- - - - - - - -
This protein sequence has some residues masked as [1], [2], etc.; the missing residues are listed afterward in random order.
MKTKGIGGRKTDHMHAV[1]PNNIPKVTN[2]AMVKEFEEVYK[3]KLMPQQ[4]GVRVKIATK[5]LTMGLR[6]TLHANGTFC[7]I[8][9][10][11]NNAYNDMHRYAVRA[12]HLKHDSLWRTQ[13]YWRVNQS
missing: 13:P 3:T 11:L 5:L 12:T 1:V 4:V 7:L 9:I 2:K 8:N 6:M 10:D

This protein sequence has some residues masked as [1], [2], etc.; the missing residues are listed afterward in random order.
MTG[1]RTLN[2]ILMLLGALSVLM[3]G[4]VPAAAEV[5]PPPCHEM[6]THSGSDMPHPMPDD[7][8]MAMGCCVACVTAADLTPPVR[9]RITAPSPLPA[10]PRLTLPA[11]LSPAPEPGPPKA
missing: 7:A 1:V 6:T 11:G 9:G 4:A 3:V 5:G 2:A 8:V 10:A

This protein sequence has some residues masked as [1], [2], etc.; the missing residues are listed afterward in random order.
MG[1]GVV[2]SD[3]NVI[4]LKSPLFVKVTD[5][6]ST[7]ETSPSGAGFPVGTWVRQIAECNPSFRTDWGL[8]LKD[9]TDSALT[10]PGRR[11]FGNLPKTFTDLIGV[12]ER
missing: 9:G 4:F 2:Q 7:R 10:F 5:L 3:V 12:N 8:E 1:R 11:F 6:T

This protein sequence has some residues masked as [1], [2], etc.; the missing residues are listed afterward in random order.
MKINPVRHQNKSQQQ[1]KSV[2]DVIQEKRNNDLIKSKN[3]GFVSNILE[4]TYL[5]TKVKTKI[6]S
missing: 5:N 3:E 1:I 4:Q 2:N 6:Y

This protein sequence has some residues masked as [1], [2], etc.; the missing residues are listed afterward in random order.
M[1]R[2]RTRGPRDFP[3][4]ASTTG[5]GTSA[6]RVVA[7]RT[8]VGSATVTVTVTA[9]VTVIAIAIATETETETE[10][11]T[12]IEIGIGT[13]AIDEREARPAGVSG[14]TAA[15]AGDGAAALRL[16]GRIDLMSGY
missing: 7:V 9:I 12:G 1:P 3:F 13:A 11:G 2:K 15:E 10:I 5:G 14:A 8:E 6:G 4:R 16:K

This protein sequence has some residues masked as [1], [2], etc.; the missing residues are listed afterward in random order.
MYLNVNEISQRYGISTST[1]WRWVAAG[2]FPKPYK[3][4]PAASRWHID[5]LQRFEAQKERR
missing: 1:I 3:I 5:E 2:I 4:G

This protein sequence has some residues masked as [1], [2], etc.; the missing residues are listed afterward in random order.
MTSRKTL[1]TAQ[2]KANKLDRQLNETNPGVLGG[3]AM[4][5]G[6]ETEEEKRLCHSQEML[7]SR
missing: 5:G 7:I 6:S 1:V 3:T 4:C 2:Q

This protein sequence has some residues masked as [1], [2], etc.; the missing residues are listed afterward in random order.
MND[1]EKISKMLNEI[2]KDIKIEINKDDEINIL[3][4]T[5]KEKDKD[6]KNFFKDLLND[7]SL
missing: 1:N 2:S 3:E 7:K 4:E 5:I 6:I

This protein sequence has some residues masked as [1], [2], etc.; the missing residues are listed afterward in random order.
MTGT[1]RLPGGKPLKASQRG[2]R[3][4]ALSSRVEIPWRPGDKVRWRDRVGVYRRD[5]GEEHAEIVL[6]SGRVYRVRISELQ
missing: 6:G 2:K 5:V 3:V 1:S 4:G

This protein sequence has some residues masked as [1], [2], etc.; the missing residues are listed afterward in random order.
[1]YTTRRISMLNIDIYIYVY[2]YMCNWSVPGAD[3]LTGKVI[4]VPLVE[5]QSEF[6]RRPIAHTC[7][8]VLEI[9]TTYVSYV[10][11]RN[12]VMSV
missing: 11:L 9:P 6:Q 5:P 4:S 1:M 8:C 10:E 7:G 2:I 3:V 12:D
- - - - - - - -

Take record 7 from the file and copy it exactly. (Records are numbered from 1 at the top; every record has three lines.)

This protein sequence has some residues masked as [1], [2], etc.; the missing residues are listed afterward in random order.
MTSRKTL[1]TAQ[2]KANKLDRQLNETNPGVLGG[3]AM[4][5]G[6]ETEEEKRLCHSQEML[7]SR
missing: 5:G 7:I 6:S 1:V 3:T 4:C 2:Q